This paper will present a literature survey on the basic aspects of the possibilities for color presentation in the
peripheral visual field and the results from some experiments from two laboratories in Japan and in Sweden. The
method used was a color naming technique that included hue and saturation/chromaticness estimations of color
stimuli of different eccentricity. In one laboratory, the size effect was also examined. Unique hue components of
the stimuli were derived from the results of hue and saturation/chromaticness estimates. The results from the two
laboratories showed similar tendency despite the differences in the experiments. The results showed that an
increase of the retinal temporal eccentricity to 40 deg caused impaired color appearance especially for red and
green colors. Smaller color stimuli, subtending 2 deg of visual angle, were perceived as less chromatic as larger
color stimuli, subtending 6.5 deg of visual angle. The results are in line with some earlier studies showing that
blue and yellow colors are better perceived than green and red in periphery.
In this study, we examined the influences of color media and mode of appearance on color appearance by evaluating four attributes of color such as saturation, hue, blackness, and categorical color. CRT display and color charts were used as color stimuli both were presented in the surface-color mode as well as in the aperture-color mode. Results indicated that saturation, blackness, and categorical color names strongly depend on the mode of appearance, while the results of hue does not clearly show such a tendency.
There are many white objects around us. For example, there are white papers, white clothes, white ceramics etc. Therefore the whiteness perception of white objects plays an important role in the impression of lighting as well as perceived color of colored objects. Whiteness perception of white objects is influenced by color temperature or chromaticity of the light sources more than the colored objects. Ayama et al. has been investigating the relationship between color temperature or chromaticity of the light sources and the whiteness perception of white objects. In this paper an objective method for quantifying whiteness perception is studied. We attempt to investigate the relationship between chroma derived from some recent color appearance models and whiteness perception. Mainly the relationship between chroma derived from CIECAM97s and whiteness perception is discussed. As a result of the investigation, it was made clear that as the chroma becomes lower the whiteness perception becomes higher and that the whiteness perception is equal if chroma is equal even if the hue varies.
In this study, we conducted the experiment to compare the whiteness perception of Finnish and Japanese observers. The rank order of perceived whiteness among seven nearly white Munsell chips (Value is 9.25 or 9.5, Chroma is 0, 0.5 or 1.0) under the fluorescent lamps of correlated color temperatures of 3000K, 5000K, and 6700K was determined. Observing condition employed in the two laboratories was exactly the same as well as the experimental procedure. In 3000K condition, the results of Japanese and Finnish observers agreed with each other quite well, while as the correlated color temperature becomes higher, the results from the two laboratories showed different tendencies. Negative correlation was found between the whiteness rank order and the metric chroma for all of the results.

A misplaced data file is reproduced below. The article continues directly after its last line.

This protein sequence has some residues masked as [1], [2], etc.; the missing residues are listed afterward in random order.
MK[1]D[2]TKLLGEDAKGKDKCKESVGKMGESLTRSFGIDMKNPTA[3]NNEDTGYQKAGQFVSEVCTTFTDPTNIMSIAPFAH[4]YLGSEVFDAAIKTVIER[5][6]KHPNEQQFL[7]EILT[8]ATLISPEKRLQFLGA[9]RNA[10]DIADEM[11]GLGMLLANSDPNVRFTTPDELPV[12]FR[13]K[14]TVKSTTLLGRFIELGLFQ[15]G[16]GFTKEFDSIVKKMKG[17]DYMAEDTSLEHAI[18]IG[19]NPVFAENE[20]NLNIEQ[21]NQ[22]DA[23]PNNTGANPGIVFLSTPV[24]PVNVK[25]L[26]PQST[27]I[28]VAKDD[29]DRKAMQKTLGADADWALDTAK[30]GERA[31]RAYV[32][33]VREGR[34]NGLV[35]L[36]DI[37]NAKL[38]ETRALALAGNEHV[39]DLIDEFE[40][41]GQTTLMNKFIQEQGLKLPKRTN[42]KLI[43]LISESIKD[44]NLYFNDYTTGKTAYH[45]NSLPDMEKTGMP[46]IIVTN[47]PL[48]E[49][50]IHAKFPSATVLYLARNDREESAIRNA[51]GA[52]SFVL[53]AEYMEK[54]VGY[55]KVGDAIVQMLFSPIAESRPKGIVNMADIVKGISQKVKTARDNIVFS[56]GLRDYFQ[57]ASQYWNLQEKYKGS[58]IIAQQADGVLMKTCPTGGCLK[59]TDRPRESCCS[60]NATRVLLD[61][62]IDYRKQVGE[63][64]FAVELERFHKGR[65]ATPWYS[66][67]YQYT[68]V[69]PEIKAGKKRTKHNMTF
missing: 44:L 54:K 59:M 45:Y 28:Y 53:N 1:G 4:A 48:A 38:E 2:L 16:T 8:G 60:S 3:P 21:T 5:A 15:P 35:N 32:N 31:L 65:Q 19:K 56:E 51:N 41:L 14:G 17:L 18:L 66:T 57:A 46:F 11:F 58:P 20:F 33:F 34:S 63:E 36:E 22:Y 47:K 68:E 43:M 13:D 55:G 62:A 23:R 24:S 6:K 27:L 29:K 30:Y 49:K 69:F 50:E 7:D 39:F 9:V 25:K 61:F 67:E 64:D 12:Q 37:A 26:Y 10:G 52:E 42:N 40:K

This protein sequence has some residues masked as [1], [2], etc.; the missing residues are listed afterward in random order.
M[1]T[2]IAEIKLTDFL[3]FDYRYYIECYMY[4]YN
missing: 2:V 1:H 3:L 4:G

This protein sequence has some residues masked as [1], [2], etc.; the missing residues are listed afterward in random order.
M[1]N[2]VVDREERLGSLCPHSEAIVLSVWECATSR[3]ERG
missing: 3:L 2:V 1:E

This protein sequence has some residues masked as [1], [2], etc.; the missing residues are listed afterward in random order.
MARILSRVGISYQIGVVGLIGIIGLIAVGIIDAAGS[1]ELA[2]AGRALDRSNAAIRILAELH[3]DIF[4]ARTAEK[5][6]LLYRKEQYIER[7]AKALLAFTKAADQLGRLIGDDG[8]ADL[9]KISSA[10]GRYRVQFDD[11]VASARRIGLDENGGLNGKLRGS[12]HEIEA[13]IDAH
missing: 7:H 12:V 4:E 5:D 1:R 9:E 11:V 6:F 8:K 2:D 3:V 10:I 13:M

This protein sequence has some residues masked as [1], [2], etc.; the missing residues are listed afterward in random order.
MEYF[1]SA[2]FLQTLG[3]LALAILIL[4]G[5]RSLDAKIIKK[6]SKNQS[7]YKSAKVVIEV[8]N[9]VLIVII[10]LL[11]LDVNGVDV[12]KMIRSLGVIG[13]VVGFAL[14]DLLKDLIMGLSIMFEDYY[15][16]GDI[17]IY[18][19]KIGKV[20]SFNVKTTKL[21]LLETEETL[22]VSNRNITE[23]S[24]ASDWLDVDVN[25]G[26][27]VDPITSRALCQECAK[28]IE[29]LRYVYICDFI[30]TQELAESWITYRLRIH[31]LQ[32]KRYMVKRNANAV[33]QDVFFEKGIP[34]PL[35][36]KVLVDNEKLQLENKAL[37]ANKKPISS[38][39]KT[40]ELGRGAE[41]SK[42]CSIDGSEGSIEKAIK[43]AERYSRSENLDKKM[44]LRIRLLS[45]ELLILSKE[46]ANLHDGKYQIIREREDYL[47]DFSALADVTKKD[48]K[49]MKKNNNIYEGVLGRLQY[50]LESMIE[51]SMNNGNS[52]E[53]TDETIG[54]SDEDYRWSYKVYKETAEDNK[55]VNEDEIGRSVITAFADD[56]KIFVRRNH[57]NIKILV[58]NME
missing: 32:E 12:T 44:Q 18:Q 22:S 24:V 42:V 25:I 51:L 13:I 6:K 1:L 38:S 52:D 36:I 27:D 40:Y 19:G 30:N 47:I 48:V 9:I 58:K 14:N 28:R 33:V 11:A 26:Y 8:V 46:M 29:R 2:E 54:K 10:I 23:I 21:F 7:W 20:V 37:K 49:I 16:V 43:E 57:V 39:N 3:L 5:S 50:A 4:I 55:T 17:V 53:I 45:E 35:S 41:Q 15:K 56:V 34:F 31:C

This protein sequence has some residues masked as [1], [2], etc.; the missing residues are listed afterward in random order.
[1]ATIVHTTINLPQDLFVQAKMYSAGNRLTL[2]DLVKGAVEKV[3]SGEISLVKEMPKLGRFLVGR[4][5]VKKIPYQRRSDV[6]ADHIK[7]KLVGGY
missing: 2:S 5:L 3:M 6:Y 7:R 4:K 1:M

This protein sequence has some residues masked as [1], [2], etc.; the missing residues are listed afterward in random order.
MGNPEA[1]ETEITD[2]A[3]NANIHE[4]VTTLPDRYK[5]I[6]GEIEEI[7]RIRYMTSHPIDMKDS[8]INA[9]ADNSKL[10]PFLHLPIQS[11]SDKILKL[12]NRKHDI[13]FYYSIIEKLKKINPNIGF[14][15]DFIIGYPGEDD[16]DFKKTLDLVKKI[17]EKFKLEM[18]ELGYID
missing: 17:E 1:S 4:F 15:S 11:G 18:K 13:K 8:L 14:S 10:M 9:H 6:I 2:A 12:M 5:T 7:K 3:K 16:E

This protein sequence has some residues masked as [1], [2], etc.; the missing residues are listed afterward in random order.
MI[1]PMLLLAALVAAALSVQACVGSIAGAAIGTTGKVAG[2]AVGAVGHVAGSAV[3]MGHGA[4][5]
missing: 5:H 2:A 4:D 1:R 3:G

Categorical color naming experiment was carried out in the entire visual field using five test stimuli, R, Y1, Y2, G, and B which appear red, dark yellow, bright yellow, green, and blue, respectively, at the center of the visual field. The observer reported color appearance of the test stimuli using only one of 13 color terms (11 basic categorical color terms, yellowish-green, and aqua-blue). The test stimuli were presented at 0 deg and from 10 to 80 deg in the eccentricity with 10 deg step for each of the 8 directions. The constant color name region where the same color name as used at 0 deg was obtained was clearly larger for Y2 and B than those for R and G, while that of Y1 was in between. Approximate size of the constant color name region of monocular viewing extended 30 deg in the nasal and upper, 40 deg in the lower, 70 deg in the temporal visual fields. Outside of the region, the categorical color responses became unstable and in the far periphery achromatic color names such as white or gray often appeared in all of the test stimuli.